Cambodia needs more than wells to achieve universal clean water access

FRESH WATER

UNICEF reports that 6 million Cambodians do not have access to safe, clean, drinkable water.  The problem is not just lack of wells.

The latest drought across Cambodia has shone the spotlight on the need for clean fresh water.  State initiatives to bring clean bottled water to drought-stricken villages has been useful, but only for the short term. What every Cambodian needs is steady, reliable access to clean fresh water. A recent UNICEF report, dated 2014, calculated that 6.3 million out of Cambodia’s 14.9 million population lacked access to clean drinking water. The problem is, in particular, a rural problem (80% of Phnom Penh’s population has access to clean drinking water,) and the main reason for the problem – the report stated – was that the Government has simply made other developments a higher priority. New roads have higher priority than access to water.

  • Some 40 percent of primary schools and 35 percent of health centers in the country do not have access to safe water and sanitation.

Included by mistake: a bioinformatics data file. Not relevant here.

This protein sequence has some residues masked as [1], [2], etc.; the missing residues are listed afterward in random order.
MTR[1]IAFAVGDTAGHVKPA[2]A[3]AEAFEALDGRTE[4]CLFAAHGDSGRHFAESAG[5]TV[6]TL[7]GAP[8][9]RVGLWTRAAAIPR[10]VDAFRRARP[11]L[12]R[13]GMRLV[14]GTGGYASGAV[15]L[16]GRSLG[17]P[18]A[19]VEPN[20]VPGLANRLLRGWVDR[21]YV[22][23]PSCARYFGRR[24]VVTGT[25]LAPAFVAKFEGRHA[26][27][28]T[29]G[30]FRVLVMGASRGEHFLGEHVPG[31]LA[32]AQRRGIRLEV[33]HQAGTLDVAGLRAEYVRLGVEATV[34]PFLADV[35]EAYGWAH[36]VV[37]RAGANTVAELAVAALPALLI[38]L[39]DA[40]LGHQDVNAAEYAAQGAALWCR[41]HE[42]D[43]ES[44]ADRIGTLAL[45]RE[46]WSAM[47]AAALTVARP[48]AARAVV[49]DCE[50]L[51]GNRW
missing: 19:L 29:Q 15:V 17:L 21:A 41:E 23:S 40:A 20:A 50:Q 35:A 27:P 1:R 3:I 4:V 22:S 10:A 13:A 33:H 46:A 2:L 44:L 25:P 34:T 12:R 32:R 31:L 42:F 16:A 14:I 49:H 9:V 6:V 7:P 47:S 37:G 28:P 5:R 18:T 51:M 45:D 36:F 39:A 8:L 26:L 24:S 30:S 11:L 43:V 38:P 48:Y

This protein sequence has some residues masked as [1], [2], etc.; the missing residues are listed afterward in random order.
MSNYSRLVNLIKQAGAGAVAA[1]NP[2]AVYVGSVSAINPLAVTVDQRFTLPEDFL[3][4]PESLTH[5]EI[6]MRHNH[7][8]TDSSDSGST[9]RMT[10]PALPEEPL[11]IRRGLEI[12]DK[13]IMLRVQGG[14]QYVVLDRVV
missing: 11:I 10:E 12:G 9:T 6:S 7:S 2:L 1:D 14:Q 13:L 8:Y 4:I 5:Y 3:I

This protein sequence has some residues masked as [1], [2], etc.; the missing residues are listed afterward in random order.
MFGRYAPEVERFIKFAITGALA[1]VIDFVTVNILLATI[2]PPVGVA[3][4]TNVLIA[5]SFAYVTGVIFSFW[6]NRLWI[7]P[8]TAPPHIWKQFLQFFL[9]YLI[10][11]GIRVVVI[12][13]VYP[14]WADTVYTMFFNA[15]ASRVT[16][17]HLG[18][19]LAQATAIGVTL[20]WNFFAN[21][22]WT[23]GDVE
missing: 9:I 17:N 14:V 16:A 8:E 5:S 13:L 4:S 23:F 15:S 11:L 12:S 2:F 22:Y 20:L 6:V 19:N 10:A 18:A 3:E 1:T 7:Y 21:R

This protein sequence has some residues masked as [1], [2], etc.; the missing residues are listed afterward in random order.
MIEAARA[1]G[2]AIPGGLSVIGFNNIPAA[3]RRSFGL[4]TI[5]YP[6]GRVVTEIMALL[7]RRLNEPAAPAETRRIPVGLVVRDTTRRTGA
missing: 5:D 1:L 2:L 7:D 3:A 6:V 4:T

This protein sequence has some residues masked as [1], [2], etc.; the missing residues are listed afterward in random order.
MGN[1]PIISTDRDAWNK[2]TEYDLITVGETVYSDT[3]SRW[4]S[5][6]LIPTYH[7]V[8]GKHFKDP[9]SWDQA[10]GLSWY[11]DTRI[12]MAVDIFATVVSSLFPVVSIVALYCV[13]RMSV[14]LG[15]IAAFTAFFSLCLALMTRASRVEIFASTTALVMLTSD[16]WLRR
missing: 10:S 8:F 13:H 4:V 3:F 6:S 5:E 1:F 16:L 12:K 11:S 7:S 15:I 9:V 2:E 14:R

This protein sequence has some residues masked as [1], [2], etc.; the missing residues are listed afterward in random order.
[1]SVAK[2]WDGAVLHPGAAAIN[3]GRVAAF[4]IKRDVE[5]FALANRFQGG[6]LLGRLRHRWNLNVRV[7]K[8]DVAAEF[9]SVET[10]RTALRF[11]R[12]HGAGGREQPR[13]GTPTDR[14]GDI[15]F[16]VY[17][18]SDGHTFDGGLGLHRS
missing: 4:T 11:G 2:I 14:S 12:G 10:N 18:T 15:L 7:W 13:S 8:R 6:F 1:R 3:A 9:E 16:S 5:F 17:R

• The lack of access to clean water leaves Cambodian children vulnerable to diseases such as diarrhea, which is the second leading cause of death among children under five, according to UNICEF.
  • According to WaterAid at least 380 children die each year from diarrhoeal diseases caused by unsafe water and poor sanitation.

Since 2014, according to international aid agency WaterAid there is now a national strategy, outlined by the Government, of reaching universal access to clean water by 2025: an objective that will not only play catch-up with the 6 million who lack adequate water supplies today, but will need to also reach the expanding population projected to reach at least 17.5 million by 2025.  Can they achieve this?

The digging of wells is the main solution in the rural villages though for the cities the provision of mains supply water is the main emphasis: treating lake, river sourced or well-sourced waters with full filtration systems as well as chemical treatment such as flouridation or chlorination.

Compounding the problem is the presence of two hazards in the ground and surface waters usually drawn upon by villages.  One hazard is naturally occurring arsenic: an issue that affects the whole Mekong delta region.  On this front Cambodia’s official ‘acceptable’ limit is 50 parts per million – in contrast to 30ppm in most Western countries.

An even more significant hazard is the presence of TTCs (thermo-tolerant coliform bacteria). For these bacteria, water treatment is needed.